In the first weeks of 2023 (“Fundamental Cinema“), I wrote that EO, Jerzy Skolimowski’s poetic masterpiece with a donkey as its central character, was already on my Top Ten list for the year that had just begun. It’s still the best new release I saw in 2023, and it’s unique in ways that elude the categories cited in my year-in-review piece in last month’s print issue. And much the same should be said for two other films I reviewed with high praise but neglected to mention in the year-end piece: Past Lives and Barbie.
I also made no mention of Oppenheimer, but that was more or less deliberate. I’m not surprised at its Oscar nominations, but was a little surprised at its dominance in the year-end polling of film reviewers. But, as longtime readers of my reviews probably already know, I almost always prefer a movie that enthralls over one that merely overwhelms.
So I’ve got a bone to pick with the Oscars on that count as well: Barbie is nominated for Best Picture, but its star (Margot Robbie) and its director (Greta Gerwig) are not nominated in their respective categories; and Wes Anderson is rightfully nominated for Best Live Action Short (The Wonderful Story of Henry Sugar), but his superb feature film, Asteroid City, goes more or less unrecognized.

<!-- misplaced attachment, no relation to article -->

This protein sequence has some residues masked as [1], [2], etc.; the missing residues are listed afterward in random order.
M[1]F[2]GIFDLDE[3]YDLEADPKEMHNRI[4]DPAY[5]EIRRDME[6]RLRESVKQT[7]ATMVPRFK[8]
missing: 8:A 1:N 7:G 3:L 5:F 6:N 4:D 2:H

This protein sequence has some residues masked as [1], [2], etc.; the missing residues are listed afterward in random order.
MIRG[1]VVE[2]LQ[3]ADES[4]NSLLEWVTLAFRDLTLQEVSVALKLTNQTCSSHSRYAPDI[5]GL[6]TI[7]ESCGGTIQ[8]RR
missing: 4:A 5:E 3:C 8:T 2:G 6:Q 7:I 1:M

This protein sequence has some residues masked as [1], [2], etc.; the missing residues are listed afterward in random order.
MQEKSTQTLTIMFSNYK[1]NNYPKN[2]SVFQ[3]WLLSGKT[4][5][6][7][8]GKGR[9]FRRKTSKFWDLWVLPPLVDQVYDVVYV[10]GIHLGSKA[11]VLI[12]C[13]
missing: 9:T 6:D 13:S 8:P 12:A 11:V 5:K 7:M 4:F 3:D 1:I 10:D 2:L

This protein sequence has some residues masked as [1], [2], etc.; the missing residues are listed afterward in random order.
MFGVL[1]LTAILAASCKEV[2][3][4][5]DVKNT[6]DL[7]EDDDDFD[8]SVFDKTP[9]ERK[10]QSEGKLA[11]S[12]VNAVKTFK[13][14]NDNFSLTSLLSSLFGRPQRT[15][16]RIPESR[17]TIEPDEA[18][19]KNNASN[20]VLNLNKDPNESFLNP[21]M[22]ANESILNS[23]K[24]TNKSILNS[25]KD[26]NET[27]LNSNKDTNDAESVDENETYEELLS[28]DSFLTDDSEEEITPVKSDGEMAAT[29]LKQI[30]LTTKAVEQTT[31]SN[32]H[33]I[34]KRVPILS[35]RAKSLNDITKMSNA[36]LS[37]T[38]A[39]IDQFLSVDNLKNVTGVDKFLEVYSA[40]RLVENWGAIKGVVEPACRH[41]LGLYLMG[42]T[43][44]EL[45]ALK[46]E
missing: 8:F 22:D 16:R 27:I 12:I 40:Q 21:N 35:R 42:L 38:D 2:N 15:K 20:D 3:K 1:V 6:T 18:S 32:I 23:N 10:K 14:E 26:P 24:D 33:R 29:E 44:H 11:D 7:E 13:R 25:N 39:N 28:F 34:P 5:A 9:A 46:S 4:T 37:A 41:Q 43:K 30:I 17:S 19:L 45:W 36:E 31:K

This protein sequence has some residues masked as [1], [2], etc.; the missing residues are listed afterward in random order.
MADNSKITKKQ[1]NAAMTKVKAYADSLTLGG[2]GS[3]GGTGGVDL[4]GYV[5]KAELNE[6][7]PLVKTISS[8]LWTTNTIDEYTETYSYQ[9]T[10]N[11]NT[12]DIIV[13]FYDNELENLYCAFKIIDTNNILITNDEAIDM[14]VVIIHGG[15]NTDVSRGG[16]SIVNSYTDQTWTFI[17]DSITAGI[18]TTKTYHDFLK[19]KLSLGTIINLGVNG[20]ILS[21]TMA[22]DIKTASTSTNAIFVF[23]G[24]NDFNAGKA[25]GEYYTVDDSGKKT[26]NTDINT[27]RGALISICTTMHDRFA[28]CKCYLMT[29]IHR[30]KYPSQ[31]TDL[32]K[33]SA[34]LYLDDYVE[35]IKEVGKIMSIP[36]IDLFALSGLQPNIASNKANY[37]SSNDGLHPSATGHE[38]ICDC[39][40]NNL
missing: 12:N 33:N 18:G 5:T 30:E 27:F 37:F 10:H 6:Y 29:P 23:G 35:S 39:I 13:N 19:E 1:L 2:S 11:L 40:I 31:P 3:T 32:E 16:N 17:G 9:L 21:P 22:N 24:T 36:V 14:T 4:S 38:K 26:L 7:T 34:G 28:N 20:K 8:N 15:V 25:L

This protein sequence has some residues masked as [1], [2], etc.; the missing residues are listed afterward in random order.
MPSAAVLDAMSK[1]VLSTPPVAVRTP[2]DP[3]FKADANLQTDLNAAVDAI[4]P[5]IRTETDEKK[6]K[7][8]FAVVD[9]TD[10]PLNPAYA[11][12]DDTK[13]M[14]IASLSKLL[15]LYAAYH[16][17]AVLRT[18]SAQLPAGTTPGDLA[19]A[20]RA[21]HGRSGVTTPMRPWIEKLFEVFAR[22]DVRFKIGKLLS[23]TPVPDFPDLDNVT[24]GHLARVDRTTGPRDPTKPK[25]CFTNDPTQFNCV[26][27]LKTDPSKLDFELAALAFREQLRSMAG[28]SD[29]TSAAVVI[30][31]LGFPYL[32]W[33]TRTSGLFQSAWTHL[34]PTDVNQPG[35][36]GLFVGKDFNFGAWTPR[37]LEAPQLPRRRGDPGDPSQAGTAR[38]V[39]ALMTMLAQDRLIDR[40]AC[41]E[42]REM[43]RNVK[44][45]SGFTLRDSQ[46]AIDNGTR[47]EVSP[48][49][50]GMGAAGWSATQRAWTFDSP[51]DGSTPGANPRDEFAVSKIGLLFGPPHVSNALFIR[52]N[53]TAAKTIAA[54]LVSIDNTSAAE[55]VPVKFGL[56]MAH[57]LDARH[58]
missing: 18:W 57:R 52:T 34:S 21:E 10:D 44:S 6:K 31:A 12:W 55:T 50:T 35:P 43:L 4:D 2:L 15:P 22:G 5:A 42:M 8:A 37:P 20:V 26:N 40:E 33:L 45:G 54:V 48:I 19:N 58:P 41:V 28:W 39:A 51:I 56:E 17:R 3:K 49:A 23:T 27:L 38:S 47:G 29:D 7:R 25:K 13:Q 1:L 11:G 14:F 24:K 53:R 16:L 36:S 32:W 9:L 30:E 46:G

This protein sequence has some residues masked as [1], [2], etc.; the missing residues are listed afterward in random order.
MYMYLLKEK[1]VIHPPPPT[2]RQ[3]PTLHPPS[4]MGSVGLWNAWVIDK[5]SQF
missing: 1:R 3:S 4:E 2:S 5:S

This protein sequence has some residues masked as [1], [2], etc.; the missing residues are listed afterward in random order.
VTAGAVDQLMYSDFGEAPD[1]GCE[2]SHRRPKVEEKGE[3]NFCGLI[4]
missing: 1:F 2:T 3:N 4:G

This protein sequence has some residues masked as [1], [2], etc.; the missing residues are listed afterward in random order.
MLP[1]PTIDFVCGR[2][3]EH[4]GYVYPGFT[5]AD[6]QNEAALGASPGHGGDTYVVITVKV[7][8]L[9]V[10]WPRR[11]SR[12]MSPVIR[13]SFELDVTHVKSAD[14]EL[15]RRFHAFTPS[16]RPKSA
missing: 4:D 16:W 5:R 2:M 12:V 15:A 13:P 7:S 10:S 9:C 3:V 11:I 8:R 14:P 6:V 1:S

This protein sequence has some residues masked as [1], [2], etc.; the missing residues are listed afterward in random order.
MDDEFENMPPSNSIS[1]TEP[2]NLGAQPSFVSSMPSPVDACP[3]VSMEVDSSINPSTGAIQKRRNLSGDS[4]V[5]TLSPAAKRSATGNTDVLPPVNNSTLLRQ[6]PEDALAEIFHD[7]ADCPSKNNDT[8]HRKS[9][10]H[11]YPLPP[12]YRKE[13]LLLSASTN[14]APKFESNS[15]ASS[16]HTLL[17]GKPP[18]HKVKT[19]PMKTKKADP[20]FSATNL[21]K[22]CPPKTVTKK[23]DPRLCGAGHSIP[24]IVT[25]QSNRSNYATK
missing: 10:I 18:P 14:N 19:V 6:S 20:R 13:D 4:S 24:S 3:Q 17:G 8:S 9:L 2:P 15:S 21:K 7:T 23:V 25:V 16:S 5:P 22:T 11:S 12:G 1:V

I’ve only just begun to catch up with the major Oscar nominees that I haven’t previously seen or reviewed. But I’m already here to say that I’ve now seen the remarkable and much nominated Poor Things and am very impressed. It’s received 11 nominations, including Best Picture, Best Director (Yorgos Lanthimos), Best Actress (Emma Stone), Best Supporting Actor (Mark Ruffalo), Best Cinematography, Best Original Score, Best Adapted Screenplay, Best Production Design, etc.
It’s a wildly erotic, lavishly stylized variation on the Frankenstein story, with a paradoxical female “monster”” (Stone) brought back to tragicomic life by the “god-like” Dr. Godwin Baxter (Willem Dafoe). It plays out, in part, as an epic parable about gender and identity. Plus it’s exceptional in every respect, and it suavely pushes its “R” rating to the limits.